At 10:45 a.m. on Sunday, June 27, Minister Greg Foster rang the bell of the Waldoboro United Methodist Church calling congregants to worship one last time.
Church members past and present entered the tall white doors. Former Pastor Joe Beardsley and wife Joy attended, as did Shirley Johnson, wife of former pastor Jim Johnson. Members of the Dolloff family, the Stahl family, the Klein family filed in.
The long wooden pews filled and people greeted friends and neighbors they had not seen, some for years, others since COVID-19 disrupted their ability to safely attend in-person services. Mary Lee Merill, who has been coming to the church since 1991, said “this is my second family,” as she glanced around the nave.
This church that used to seat 200 during services, that once had a choir of more than 30 voices, was full once again.
Church pianist Linda Pease, whose family has a long history with the church, welcomed the congregation with “I have Loved You with an Everlasting Love” at the start the service.
Pease’s role as principal of Medomak Valley High School had precluded her from attending services over the course of the last year in order to minimize any possible risk of COVID-19 transmission to her students.
But she was on hand on this last day to raise her voice in celebration of the community of faith in which she had been raised.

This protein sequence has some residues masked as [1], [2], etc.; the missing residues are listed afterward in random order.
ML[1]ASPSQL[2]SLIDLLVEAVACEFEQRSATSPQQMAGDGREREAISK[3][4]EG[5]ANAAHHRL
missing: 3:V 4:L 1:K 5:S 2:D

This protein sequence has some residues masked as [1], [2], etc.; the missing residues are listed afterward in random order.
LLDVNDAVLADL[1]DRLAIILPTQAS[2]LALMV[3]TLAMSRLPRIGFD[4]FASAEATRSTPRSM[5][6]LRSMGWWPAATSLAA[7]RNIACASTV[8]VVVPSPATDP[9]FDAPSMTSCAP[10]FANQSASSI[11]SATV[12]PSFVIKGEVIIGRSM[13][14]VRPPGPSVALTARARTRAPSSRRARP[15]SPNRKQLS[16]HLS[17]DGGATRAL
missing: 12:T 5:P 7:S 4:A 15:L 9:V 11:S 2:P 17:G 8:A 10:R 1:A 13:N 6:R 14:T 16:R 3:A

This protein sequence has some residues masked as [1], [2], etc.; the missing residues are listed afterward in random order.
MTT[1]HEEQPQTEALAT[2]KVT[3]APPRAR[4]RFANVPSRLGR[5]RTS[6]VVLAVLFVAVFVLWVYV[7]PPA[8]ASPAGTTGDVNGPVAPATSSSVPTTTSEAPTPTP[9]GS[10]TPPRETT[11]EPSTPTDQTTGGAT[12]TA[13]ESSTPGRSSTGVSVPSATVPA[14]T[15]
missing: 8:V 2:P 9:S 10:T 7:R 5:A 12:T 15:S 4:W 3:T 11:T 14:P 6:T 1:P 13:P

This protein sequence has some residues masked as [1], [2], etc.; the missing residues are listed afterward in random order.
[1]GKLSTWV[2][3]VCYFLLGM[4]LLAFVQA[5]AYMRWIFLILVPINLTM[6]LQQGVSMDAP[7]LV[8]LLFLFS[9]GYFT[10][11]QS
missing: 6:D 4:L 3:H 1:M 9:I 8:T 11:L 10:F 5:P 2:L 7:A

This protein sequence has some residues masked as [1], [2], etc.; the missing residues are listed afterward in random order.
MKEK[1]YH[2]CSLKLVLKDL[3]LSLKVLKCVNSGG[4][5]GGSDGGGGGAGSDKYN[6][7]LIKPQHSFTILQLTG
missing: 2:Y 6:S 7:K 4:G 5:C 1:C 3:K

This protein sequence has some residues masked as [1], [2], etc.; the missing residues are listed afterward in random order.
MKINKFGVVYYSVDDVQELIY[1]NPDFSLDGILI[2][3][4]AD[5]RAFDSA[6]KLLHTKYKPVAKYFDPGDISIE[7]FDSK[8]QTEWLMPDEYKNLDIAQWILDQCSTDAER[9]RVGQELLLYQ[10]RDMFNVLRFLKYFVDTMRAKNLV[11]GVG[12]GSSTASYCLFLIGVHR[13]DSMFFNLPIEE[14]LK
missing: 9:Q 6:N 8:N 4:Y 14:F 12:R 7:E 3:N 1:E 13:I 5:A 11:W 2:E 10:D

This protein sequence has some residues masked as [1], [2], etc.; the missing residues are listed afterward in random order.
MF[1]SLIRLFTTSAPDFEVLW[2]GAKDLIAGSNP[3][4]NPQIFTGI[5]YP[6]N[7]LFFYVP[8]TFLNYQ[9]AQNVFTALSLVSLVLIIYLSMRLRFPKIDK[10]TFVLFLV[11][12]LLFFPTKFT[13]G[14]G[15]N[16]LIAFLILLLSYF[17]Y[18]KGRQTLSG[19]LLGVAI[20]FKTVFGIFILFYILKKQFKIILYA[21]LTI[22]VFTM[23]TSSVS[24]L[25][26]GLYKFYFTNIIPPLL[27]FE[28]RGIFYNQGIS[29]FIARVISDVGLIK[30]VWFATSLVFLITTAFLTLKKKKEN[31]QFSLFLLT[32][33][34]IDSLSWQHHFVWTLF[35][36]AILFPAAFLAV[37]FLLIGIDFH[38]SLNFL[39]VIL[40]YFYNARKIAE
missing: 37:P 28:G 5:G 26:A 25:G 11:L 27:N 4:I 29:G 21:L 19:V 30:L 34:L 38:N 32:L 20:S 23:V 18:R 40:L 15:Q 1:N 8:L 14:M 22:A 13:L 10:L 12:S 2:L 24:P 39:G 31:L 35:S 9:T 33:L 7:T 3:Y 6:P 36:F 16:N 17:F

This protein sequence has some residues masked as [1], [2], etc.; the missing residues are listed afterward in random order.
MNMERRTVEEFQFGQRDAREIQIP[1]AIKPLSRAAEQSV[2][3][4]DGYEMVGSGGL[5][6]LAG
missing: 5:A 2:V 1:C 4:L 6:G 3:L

The congregation read in unison Lamentations 3:22-23 then together sang “Great is Thy Faithfulness”.
In the invocation Dana Dow, a 60-year member of the church who once sang in the choir, asked God to be with the gathered community and asked that they be God’s message to the town of Waldoboro and the surrounding communities.
Following Dow’s reading from the second chapter of Hebrews, Pease sang “His Eye is on the Sparrow,” a favorite hymn that her father, one-time choir director Ronnie Dolloff, played and sang in services past. There were flowers on the altar in his memory, and roses for those of the congregation who had passed on.
Foster invited the congregation to share their memories and one by one they approached the podium, many of them with voices full of emotion — the sound of tears held back.
Ken Black, who lives next door to the church, said he came every time, despite COVID-19. “It was a joy to walk over here when the bell rings,” he said. “And now the bell has stopped.” Black asked that “Amazing Grace” be played in honor of his mother.
Chip Hilton, of Jefferson, reminisced about sitting next to Dow in the choir loft. “The pews were always overflowing,” he said. “We would go down into the vestry afterwards and we had fellowship — coffee, punch. And we ended with a prayer circle.” Hilton encouraged everyone to “be together and pray together always.”
“I am standing here on very holy ground,” said Nancy Duncan, pastor of the Broad Bay Congregational Church, as she invited the congregation to enjoy a church lunch at Broad Bay after the service. “While we will miss this building, we worship a God of resurrection,” Duncan said. “And I know that your faithfulness will continue to inspire our church and our community.”